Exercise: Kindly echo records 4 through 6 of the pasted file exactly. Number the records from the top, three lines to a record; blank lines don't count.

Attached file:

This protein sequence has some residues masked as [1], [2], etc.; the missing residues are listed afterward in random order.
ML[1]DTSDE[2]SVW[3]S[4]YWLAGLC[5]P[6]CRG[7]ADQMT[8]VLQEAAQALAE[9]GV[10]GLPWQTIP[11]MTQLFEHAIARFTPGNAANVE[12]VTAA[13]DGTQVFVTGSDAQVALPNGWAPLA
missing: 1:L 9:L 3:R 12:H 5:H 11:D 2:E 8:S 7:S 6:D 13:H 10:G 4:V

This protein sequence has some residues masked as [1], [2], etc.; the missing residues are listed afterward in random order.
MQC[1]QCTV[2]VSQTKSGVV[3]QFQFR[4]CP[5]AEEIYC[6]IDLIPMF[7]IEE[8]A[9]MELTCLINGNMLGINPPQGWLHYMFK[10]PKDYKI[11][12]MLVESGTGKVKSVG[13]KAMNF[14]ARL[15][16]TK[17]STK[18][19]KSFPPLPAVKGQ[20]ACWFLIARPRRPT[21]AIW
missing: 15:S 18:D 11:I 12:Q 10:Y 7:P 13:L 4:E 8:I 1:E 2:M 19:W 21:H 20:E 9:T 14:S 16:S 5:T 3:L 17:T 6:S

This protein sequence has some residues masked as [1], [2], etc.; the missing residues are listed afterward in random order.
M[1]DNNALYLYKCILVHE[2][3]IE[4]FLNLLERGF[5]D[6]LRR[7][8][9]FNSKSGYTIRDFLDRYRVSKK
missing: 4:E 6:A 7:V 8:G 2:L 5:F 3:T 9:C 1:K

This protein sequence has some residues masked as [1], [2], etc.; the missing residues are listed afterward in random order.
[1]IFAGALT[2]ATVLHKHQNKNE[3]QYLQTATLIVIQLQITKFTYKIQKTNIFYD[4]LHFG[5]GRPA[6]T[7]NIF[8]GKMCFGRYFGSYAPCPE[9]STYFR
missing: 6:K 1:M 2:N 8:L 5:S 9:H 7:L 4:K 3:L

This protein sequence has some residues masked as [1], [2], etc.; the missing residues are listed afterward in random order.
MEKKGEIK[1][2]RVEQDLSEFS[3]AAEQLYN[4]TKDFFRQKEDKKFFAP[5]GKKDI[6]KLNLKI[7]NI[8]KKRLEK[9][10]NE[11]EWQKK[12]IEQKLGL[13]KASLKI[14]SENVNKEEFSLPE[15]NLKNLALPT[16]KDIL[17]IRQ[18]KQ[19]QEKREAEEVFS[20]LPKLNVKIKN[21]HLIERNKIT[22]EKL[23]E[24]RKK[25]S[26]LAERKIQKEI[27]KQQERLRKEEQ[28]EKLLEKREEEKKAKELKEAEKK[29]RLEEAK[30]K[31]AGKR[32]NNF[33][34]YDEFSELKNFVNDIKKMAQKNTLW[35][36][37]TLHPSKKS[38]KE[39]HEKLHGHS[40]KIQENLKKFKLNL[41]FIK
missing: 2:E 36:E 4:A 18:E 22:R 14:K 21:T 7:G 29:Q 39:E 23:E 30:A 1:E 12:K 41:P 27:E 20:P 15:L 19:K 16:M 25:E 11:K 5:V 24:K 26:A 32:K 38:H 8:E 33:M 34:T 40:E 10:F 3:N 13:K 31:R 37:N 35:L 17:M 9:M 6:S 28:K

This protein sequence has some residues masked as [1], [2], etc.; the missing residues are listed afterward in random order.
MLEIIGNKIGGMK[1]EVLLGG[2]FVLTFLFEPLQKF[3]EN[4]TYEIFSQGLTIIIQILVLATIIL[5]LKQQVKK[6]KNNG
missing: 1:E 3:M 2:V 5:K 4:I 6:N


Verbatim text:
This protein sequence has some residues masked as [1], [2], etc.; the missing residues are listed afterward in random order.
[1]IFAGALT[2]ATVLHKHQNKNE[3]QYLQTATLIVIQLQITKFTYKIQKTNIFYD[4]LHFG[5]GRPA[6]T[7]NIF[8]GKMCFGRYFGSYAPCPE[9]STYFR
missing: 6:K 1:M 2:N 8:L 5:S 9:H 7:L 4:K 3:L

This protein sequence has some residues masked as [1], [2], etc.; the missing residues are listed afterward in random order.
MEKKGEIK[1][2]RVEQDLSEFS[3]AAEQLYN[4]TKDFFRQKEDKKFFAP[5]GKKDI[6]KLNLKI[7]NI[8]KKRLEK[9][10]NE[11]EWQKK[12]IEQKLGL[13]KASLKI[14]SENVNKEEFSLPE[15]NLKNLALPT[16]KDIL[17]IRQ[18]KQ[19]QEKREAEEVFS[20]LPKLNVKIKN[21]HLIERNKIT[22]EKL[23]E[24]RKK[25]S[26]LAERKIQKEI[27]KQQERLRKEEQ[28]EKLLEKREEEKKAKELKEAEKK[29]RLEEAK[30]K[31]AGKR[32]NNF[33][34]YDEFSELKNFVNDIKKMAQKNTLW[35][36][37]TLHPSKKS[38]KE[39]HEKLHGHS[40]KIQENLKKFKLNL[41]FIK
missing: 2:E 36:E 4:A 18:E 22:R 14:K 21:T 7:G 29:Q 39:E 23:E 30:A 1:E 12:K 41:P 27:E 20:P 15:L 19:K 16:M 25:E 11:K 5:V 24:K 26:A 32:K 38:H 8:E 33:M 34:T 40:E 10:F 3:N 13:K 31:R 37:N 35:L 17:M 9:M 6:S 28:K

This protein sequence has some residues masked as [1], [2], etc.; the missing residues are listed afterward in random order.
MLEIIGNKIGGMK[1]EVLLGG[2]FVLTFLFEPLQKF[3]EN[4]TYEIFSQGLTIIIQILVLATIIL[5]LKQQVKK[6]KNNG
missing: 1:E 3:M 2:V 5:K 4:I 6:N